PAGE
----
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The Unbeliever

( Originally Published 1916 )

"As sure as the sun rises," said the Believer. "That," replied the Unbeliever, "is not sure at all."

Believer What do you mean? Would you dispute the sun?

Unbeliever—Certainly! Why not? The sun-rise is only one of those things everybody takes for granted. You have perhaps seen it a half dozen times. From that you reason that it takes place everyday. But I doubt if the sun rises when there is no one present to see it. Would a theatrical company go on with a performance if every seat in the house were empty?

Believer You are crazy.

Unbeliever—Rational, you mean. The probability is that this sunrise business is just another scheme of hotel proprietors of mountain resorts, of farmers who want their farmhands to get up early, and of other interested people. Whenever you find a permanent institution which imposes upon the whole of mankind you will find graft behind it.

Believer—What a charming belief ! Unbeliever—Don't accuse me of belief! I hate 218

the word. I have only unbelief. That alone is consistent with high mentality. It is the dupes of the world who believe. It is the sharpers of the world who live upon beliefs.

Believer—Yes ?

Unbeliever—Sure ! If there were no confidence there could be no confidence men. If there were no trust there could be no heartbreaks. If there were no assurance there could be no disappointment.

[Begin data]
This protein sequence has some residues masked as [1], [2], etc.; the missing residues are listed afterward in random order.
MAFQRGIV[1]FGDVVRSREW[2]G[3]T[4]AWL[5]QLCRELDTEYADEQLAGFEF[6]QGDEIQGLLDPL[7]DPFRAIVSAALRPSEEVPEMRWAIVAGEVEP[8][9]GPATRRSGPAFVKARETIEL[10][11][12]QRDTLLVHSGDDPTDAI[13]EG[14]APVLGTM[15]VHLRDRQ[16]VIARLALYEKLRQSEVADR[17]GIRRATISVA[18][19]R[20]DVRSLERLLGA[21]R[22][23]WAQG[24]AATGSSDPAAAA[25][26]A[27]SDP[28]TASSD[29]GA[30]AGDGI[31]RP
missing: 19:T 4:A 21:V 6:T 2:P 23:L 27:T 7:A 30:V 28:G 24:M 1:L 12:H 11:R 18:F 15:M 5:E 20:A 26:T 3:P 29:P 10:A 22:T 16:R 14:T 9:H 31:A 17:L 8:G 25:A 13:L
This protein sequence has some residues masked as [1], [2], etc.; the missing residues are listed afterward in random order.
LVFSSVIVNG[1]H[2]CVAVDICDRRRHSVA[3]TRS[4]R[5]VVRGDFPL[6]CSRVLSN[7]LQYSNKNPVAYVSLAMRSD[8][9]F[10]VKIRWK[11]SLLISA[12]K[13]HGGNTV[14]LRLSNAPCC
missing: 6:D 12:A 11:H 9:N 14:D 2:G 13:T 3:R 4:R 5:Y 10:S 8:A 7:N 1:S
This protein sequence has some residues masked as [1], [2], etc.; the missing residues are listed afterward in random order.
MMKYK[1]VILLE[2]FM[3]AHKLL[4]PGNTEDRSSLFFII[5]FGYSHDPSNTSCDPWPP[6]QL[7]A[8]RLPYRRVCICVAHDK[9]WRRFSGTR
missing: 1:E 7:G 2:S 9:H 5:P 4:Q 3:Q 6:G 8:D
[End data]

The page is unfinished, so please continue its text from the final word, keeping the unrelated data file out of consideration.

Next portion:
Believer—But, man, you know the sun rises every day, and will rise tomorrow.

Unbeliever—Nothing of the kind! When I see it rise, I know it rises. When I don't see it, I do not know. I refuse to take other people's word. And how do you know the sun will come up to-morrow? Simply because you saw it today and yesterday. But because a thing has happened twice or three times or a million times, is that any proof it will go on happening? I took Christabel out to dinner last night and the night before; do I have to go on taking her out to dinner for-ever?

Believer—Good! You have convinced me. I shall begin by doubting the things that make me unhappy. First, I shall doubt the cocksureness of my own reason. That will land me in a comfortable confidence in my instincts. Thén I shall register a doubt against that fixed belief of yours in the evil of all men and the cussedness of things in general. By that I shall bounce back again into my old faith in good men and my trust that all things work out for the best. I shall doubt the frailty of women and so come again to my belief in virtue. I shall doubt doubt, and hence have faith in faith.


Believer—But me no buts! If I am to be a doubter I am going the whole hog. Unbeliever—Amazing!

Believer—Not at all. Rational! Superrational !

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